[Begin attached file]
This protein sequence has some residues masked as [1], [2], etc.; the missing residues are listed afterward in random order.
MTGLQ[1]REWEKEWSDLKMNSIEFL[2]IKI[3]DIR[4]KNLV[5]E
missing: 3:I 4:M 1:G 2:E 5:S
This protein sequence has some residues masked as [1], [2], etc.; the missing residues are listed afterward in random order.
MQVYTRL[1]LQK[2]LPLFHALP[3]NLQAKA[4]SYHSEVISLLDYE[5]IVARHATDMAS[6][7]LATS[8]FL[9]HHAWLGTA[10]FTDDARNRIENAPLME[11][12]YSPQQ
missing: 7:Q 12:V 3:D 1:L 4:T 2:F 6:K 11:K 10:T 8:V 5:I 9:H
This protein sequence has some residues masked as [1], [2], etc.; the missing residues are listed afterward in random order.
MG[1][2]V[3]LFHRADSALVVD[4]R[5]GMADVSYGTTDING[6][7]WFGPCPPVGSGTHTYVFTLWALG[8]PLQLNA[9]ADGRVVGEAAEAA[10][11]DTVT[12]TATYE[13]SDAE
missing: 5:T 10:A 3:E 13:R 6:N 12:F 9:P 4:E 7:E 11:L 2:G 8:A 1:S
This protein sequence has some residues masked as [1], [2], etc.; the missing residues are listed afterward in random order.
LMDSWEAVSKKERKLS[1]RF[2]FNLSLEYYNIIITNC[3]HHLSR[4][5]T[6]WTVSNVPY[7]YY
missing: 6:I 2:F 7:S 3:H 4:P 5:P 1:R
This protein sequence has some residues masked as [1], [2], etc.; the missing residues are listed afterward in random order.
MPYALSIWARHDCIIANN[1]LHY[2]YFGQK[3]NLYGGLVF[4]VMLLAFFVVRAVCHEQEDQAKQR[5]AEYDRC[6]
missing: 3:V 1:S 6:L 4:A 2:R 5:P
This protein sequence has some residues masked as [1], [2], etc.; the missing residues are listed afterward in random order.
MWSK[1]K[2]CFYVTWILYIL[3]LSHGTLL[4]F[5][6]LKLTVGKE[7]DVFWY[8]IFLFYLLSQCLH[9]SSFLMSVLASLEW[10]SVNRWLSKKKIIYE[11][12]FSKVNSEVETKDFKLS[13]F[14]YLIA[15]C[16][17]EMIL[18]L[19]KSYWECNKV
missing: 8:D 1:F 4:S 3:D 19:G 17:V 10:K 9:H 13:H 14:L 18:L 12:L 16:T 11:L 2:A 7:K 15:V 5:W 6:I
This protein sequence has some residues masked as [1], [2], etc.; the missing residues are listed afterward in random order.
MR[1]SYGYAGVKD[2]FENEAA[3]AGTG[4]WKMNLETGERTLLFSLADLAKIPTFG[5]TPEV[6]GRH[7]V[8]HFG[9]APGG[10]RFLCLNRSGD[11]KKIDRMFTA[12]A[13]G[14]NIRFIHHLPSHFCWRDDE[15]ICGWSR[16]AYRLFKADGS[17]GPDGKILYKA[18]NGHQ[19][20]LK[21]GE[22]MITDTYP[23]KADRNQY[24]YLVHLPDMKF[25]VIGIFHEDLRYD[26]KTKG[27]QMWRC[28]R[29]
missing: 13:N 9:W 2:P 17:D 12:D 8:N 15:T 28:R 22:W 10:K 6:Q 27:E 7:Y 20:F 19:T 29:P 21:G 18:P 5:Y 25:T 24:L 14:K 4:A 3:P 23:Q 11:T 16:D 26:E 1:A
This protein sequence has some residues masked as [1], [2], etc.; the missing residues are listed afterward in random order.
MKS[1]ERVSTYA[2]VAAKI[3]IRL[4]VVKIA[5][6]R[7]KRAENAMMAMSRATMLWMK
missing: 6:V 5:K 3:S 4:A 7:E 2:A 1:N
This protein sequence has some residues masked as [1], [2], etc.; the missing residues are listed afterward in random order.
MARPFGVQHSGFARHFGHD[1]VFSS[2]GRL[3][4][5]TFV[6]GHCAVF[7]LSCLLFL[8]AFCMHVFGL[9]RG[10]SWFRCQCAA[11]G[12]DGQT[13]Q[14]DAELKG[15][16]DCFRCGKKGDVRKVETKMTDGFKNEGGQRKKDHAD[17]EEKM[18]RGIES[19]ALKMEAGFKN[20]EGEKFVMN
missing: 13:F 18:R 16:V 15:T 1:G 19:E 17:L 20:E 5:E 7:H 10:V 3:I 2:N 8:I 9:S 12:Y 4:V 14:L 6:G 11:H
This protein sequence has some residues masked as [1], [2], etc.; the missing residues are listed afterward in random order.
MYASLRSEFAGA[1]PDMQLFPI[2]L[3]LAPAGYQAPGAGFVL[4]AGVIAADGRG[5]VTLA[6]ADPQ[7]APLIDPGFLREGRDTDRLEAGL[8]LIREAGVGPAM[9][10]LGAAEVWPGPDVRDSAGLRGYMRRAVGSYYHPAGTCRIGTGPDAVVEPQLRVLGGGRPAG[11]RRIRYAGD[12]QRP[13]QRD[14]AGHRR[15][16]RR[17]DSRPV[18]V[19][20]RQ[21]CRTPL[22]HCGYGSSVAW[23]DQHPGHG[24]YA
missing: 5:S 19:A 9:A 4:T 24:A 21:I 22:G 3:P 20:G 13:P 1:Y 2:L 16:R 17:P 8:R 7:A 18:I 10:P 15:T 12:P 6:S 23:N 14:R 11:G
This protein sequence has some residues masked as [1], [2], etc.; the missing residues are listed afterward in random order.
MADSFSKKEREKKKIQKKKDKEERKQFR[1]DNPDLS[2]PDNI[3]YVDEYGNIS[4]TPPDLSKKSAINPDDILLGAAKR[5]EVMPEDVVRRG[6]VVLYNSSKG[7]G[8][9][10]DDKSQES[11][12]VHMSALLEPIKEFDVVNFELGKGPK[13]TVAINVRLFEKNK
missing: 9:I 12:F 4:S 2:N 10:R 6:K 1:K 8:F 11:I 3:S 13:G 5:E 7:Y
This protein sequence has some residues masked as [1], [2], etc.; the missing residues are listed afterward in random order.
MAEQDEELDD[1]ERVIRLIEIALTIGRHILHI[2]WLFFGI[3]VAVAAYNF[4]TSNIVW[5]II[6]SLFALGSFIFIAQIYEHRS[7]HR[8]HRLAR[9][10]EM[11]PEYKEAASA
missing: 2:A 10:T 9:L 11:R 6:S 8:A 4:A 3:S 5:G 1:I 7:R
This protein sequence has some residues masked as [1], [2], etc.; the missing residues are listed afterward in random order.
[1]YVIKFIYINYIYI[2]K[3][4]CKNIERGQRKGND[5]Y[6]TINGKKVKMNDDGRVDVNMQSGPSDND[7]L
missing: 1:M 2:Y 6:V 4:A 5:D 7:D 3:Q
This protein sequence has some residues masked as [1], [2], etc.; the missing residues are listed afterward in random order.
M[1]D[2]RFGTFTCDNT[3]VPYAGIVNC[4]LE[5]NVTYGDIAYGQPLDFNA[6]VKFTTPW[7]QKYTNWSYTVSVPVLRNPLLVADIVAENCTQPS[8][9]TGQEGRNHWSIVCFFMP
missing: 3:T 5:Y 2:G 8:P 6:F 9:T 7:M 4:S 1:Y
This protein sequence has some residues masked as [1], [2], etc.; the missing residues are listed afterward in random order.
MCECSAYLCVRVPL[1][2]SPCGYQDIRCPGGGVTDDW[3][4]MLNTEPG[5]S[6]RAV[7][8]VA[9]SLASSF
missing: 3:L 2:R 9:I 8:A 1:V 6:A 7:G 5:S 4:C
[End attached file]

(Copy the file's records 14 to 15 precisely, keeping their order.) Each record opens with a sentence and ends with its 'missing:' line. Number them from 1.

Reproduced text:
This protein sequence has some residues masked as [1], [2], etc.; the missing residues are listed afterward in random order.
M[1]D[2]RFGTFTCDNT[3]VPYAGIVNC[4]LE[5]NVTYGDIAYGQPLDFNA[6]VKFTTPW[7]QKYTNWSYTVSVPVLRNPLLVADIVAENCTQPS[8][9]TGQEGRNHWSIVCFFMP
missing: 3:T 5:Y 2:G 8:P 6:F 9:T 7:M 4:S 1:Y
This protein sequence has some residues masked as [1], [2], etc.; the missing residues are listed afterward in random order.
MCECSAYLCVRVPL[1][2]SPCGYQDIRCPGGGVTDDW[3][4]MLNTEPG[5]S[6]RAV[7][8]VA[9]SLASSF
missing: 3:L 2:R 9:I 8:A 1:V 6:A 7:G 5:S 4:C